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Report: Dutch Secret Service Investigated Far-right Leader's Ties to Israel

The reason for the probe, local daily says, was concern that Geert Wilders is 'influenced by Israeli factors.' Wilders’ anti-Muslim Party of Freedom is likely to be a leading member of the next government.

Geert Wilders, leader of the Freedom Party, pauses while speaking to journalists in The Hague, Netherlands, April 6, 2016.
Geert Wilders, leader of the Freedom Party, pauses while speaking to journalists in The Hague, Netherlands, April 6, 2016. Jasper Juinen, Bloomberg

BRUSSELS – Geert Wilders, leader of Holland’s far-right anti-Muslim Party of Freedom, was investigated in the past by the country’s General Intelligence and Security Service (AVID) over his “ties to Israel and their possible influence on his loyalty.”

Wilders, whose party is leading the polls ahead of the upcoming election in March, is likely to be a key figure in the next government.

The undercover investigation was exposed over the weekend by the veteran daily De Volkskrant. According to the article, AVID agents conducted the investigation from 2009 to 2010, with its existence and results remaining unknown until now. The Dutch central intelligence organization is in charge of safeguarding internal national security, handling non-military dangers to the country and preventing espionage.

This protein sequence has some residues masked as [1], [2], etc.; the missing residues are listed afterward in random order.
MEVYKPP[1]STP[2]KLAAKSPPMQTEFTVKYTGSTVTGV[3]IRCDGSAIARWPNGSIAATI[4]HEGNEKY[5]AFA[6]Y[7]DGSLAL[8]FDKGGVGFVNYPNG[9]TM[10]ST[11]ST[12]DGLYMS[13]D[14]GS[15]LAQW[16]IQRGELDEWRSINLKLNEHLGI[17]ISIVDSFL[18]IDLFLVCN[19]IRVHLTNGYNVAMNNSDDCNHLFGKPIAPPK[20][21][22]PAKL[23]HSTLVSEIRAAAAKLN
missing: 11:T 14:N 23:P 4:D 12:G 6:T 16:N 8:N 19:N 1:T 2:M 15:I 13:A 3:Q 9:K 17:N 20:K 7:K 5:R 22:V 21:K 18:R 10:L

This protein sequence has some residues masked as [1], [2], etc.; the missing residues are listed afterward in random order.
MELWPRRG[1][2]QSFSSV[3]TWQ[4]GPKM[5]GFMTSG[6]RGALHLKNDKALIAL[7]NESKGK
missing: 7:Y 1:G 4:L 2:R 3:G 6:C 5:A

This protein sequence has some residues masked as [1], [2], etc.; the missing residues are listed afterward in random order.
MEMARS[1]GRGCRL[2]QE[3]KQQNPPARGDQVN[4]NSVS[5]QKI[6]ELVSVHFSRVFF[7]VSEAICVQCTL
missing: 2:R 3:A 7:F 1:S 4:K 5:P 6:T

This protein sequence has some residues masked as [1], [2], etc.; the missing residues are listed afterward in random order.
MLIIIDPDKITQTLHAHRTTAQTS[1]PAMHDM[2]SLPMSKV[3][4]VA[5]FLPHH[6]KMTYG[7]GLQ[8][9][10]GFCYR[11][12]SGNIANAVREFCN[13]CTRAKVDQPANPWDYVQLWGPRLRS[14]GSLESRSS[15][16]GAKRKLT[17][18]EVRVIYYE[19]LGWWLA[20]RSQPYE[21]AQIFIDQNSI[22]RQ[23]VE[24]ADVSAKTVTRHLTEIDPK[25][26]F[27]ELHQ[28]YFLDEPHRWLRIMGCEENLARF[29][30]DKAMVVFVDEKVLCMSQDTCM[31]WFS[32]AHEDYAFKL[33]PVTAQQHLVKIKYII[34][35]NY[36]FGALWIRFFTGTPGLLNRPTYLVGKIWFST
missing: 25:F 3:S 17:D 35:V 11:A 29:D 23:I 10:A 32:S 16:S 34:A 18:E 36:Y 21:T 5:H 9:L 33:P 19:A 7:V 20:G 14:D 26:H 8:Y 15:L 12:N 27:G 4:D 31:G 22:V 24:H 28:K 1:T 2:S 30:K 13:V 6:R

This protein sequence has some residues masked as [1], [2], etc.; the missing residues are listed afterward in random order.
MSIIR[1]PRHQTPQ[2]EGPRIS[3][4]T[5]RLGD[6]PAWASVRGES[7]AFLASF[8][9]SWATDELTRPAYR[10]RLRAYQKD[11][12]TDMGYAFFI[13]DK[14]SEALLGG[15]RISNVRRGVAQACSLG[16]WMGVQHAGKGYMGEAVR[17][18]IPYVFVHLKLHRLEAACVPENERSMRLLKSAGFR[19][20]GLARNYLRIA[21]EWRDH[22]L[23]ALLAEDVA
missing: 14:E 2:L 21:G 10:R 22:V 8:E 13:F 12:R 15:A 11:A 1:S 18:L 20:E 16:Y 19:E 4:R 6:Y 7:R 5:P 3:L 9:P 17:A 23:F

An investigation of this kind into an active politician is an exceptional occurrence in Holland, the newspaper noted. If conducted, it is only in cases in which there are very reasonable grounds for suspicion. Wilders was a member of parliament at the time, with his party supporting the right-center coalition government from the outside and enabling it to remain in power.

The reason for the investigation, according to the newspaper, was concern in the Dutch security service about “the possibility that Geert Wilders is influenced by Israeli factors,” with whom he had close ties. He visited Israel at the end of 2008, meeting with “Gen. Amos Gilad in his office in the main military headquarters in Tel Aviv, and regularly attended meetings with Israel’s ambassador to Holland at the time,” according to De Volkskrant.

The reporters discovered the story during the course of a comprehensive investigation into the tight security protection that the country provided to the leader of the far right. For the purpose of that article they interviewed 37 civil servants, former secret agents, security guards etc.

Both the security services and Wilders declined to comment on the report.